Support software

To eliminate X or OpenGL hacking, we provide a software package, xsupport, that displays any number of windows, called canvases, a programmable number of sliders, and several kinds of buttons. You will need at least two canvases, one for your painting and one for your brush shape visualizations. The size of these canvases is programmable. The support package runs on the Sweet Hall graphics lab PCs and most other X-compatible workstations. If you are working on a 24-bit workstation with hardware gamma correction (such as our PCs), the package allows you to display your 24-bit painting directly. If you are working on an 8-bit color workstation with no hardware gamma correction, the package automatically dithers and gamma corrects your painting prior to display.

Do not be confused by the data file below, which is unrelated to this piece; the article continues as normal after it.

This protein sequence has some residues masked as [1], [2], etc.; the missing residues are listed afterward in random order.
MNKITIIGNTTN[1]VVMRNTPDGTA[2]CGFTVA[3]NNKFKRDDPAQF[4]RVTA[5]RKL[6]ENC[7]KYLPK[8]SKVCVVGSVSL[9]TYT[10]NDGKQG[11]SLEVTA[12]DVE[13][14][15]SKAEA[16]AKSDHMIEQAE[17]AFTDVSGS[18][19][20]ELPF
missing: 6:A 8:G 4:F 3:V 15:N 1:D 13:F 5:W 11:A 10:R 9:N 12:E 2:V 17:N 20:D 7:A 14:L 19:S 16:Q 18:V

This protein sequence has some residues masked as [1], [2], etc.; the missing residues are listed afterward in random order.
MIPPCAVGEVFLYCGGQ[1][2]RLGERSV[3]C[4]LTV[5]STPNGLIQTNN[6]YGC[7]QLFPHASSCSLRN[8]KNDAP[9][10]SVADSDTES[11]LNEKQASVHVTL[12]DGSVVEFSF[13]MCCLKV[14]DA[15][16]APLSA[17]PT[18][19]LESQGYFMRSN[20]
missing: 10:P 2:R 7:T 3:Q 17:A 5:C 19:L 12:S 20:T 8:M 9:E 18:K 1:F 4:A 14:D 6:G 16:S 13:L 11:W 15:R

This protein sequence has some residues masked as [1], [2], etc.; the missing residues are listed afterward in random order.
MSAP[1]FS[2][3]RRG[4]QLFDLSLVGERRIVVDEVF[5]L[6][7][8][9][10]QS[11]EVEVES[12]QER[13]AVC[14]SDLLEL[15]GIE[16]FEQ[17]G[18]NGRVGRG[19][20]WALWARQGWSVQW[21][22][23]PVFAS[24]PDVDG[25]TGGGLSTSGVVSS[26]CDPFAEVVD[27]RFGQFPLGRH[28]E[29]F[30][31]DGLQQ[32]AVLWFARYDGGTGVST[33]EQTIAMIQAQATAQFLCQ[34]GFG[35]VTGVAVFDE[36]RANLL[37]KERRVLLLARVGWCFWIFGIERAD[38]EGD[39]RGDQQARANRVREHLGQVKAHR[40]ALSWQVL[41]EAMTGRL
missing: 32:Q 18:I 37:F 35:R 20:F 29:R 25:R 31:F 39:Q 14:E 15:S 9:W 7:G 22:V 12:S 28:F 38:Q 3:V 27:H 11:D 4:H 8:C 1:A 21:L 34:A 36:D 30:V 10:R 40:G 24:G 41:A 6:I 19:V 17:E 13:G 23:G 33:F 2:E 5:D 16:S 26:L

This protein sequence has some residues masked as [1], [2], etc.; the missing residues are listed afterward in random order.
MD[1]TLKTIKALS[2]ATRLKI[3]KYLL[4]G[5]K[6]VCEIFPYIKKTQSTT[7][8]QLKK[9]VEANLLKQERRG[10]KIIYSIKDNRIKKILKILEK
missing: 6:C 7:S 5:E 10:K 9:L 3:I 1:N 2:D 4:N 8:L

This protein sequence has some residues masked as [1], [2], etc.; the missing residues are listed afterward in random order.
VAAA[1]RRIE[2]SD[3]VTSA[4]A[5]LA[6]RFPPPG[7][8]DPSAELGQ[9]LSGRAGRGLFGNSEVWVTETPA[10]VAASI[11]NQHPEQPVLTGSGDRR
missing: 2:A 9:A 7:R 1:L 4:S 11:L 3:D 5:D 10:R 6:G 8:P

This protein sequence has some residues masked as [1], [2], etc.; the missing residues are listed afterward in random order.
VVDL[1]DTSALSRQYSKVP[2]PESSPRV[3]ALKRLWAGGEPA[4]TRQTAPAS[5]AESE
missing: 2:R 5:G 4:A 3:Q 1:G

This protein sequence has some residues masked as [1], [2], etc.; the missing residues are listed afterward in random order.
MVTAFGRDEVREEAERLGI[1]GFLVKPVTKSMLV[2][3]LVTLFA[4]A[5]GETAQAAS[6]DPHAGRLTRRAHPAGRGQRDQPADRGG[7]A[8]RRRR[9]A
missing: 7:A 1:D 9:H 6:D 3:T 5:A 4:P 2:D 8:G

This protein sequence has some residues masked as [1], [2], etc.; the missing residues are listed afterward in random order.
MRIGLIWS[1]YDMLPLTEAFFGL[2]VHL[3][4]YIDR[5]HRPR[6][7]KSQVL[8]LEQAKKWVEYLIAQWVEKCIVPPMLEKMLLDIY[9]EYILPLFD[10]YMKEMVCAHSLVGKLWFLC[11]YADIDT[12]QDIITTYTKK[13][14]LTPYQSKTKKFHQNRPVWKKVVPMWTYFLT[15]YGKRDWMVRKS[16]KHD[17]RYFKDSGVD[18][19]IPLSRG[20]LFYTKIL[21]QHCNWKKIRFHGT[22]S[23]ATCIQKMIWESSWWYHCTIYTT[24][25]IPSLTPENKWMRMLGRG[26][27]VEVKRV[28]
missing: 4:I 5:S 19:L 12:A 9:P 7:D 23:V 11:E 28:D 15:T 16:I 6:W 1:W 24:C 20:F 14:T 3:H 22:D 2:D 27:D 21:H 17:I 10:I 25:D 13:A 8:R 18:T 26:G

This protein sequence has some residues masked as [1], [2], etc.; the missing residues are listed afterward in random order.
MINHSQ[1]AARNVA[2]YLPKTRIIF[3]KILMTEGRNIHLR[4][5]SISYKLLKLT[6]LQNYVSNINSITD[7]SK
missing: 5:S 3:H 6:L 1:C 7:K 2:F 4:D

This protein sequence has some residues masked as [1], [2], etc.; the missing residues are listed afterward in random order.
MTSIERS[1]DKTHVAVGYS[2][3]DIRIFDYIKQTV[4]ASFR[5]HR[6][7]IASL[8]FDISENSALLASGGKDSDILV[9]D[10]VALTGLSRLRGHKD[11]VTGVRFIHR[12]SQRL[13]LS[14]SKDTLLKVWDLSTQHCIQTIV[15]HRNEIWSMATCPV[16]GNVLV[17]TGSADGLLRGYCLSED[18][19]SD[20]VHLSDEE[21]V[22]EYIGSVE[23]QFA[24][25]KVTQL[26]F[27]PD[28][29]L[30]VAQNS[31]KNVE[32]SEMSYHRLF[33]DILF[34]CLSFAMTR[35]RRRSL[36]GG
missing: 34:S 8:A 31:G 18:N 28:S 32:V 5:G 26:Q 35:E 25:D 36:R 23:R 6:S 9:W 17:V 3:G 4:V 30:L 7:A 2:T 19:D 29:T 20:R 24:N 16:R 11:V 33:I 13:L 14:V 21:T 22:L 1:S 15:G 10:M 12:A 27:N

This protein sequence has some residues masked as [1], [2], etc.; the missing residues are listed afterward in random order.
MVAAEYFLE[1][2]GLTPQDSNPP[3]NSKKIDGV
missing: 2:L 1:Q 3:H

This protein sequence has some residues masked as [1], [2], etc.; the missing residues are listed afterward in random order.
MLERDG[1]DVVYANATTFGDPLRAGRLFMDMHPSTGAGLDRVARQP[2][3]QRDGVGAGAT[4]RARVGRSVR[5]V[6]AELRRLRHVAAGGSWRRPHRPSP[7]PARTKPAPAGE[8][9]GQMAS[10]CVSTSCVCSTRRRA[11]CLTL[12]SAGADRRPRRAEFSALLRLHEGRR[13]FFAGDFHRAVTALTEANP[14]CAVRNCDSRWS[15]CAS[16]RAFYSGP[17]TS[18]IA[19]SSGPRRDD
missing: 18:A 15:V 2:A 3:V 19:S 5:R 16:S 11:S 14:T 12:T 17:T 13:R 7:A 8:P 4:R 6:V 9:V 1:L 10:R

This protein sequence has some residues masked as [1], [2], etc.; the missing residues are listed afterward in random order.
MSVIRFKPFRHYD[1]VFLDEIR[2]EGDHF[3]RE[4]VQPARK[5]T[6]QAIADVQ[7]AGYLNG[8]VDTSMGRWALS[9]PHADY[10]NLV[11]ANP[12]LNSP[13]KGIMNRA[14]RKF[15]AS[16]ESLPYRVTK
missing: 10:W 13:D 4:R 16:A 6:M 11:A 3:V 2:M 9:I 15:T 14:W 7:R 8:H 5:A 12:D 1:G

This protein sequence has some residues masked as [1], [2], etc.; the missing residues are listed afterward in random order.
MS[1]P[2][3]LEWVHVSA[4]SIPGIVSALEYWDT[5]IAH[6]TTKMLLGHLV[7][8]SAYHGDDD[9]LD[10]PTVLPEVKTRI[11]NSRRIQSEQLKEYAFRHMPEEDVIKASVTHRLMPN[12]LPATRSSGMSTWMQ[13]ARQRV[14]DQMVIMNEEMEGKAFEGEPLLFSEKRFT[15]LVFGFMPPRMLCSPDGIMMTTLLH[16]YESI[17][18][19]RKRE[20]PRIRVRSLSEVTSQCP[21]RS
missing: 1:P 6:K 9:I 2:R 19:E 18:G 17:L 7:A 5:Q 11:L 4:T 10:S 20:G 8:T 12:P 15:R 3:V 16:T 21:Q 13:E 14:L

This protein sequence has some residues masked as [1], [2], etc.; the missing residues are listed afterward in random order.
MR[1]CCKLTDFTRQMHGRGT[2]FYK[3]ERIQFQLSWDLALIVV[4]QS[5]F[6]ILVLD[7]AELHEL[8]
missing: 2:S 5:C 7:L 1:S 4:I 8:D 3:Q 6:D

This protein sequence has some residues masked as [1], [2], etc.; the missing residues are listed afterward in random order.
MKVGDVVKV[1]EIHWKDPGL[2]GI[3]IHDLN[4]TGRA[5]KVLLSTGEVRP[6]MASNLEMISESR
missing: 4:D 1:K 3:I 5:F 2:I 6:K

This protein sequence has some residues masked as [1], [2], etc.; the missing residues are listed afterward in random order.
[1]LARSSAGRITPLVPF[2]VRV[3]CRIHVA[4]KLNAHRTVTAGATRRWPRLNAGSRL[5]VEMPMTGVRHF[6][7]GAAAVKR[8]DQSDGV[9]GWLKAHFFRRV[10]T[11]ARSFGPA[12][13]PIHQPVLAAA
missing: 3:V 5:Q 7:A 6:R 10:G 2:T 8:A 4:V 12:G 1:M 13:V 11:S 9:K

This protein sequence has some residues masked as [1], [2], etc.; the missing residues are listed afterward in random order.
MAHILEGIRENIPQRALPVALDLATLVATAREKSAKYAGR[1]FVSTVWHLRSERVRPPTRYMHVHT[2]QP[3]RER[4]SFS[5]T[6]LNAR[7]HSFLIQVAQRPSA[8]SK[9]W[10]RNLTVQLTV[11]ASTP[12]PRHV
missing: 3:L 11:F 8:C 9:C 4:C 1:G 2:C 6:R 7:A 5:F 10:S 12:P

The package is described in the file /usr/class/cs248/support/src/xsupport/README.xsupport. Everything you need to know is contained in this file. We recommend you begin the assignment by copying the directory /usr/class/cs248/assignments/assignment1 to somewhere in your home directory structure and modifying the skeleton paint program provided. To use the package, you must program in C or C++. You can develop your paint program on any platform you like, but all demos must be given on a Sweet Hall graphics lab PC. To help us judge the performance of your program, it should be displaying on the same machine it is executing on during your demo.

Some hints and additional requirements